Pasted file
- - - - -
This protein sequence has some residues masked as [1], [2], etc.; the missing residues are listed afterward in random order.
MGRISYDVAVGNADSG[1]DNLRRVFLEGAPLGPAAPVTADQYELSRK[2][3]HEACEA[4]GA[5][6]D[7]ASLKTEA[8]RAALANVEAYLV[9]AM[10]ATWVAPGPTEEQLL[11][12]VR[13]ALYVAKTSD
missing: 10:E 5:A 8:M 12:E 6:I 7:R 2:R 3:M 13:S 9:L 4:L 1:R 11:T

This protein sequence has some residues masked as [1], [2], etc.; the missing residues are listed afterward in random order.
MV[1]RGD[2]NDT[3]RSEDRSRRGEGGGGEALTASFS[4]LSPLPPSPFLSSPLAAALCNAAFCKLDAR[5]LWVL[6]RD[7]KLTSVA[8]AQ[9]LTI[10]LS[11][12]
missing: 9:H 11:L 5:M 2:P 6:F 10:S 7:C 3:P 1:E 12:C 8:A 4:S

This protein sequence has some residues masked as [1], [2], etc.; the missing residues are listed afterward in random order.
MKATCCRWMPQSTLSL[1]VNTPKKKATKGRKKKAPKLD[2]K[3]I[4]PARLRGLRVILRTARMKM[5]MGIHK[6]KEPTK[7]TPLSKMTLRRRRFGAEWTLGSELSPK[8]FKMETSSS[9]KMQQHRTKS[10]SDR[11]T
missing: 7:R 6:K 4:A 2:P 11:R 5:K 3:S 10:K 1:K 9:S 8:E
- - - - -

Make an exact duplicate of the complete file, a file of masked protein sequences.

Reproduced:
This protein sequence has some residues masked as [1], [2], etc.; the missing residues are listed afterward in random order.
MGRISYDVAVGNADSG[1]DNLRRVFLEGAPLGPAAPVTADQYELSRK[2][3]HEACEA[4]GA[5][6]D[7]ASLKTEA[8]RAALANVEAYLV[9]AM[10]ATWVAPGPTEEQLL[11][12]VR[13]ALYVAKTSD
missing: 10:E 5:A 8:M 12:E 6:I 7:R 2:R 3:M 13:S 9:L 4:L 1:R 11:T

This protein sequence has some residues masked as [1], [2], etc.; the missing residues are listed afterward in random order.
MV[1]RGD[2]NDT[3]RSEDRSRRGEGGGGEALTASFS[4]LSPLPPSPFLSSPLAAALCNAAFCKLDAR[5]LWVL[6]RD[7]KLTSVA[8]AQ[9]LTI[10]LS[11][12]
missing: 9:H 11:L 5:M 2:P 6:F 10:S 7:C 3:P 1:E 12:C 8:A 4:S

This protein sequence has some residues masked as [1], [2], etc.; the missing residues are listed afterward in random order.
MKATCCRWMPQSTLSL[1]VNTPKKKATKGRKKKAPKLD[2]K[3]I[4]PARLRGLRVILRTARMKM[5]MGIHK[6]KEPTK[7]TPLSKMTLRRRRFGAEWTLGSELSPK[8]FKMETSSS[9]KMQQHRTKS[10]SDR[11]T
missing: 7:R 6:K 4:A 2:P 11:R 5:K 3:S 10:K 1:K 9:S 8:E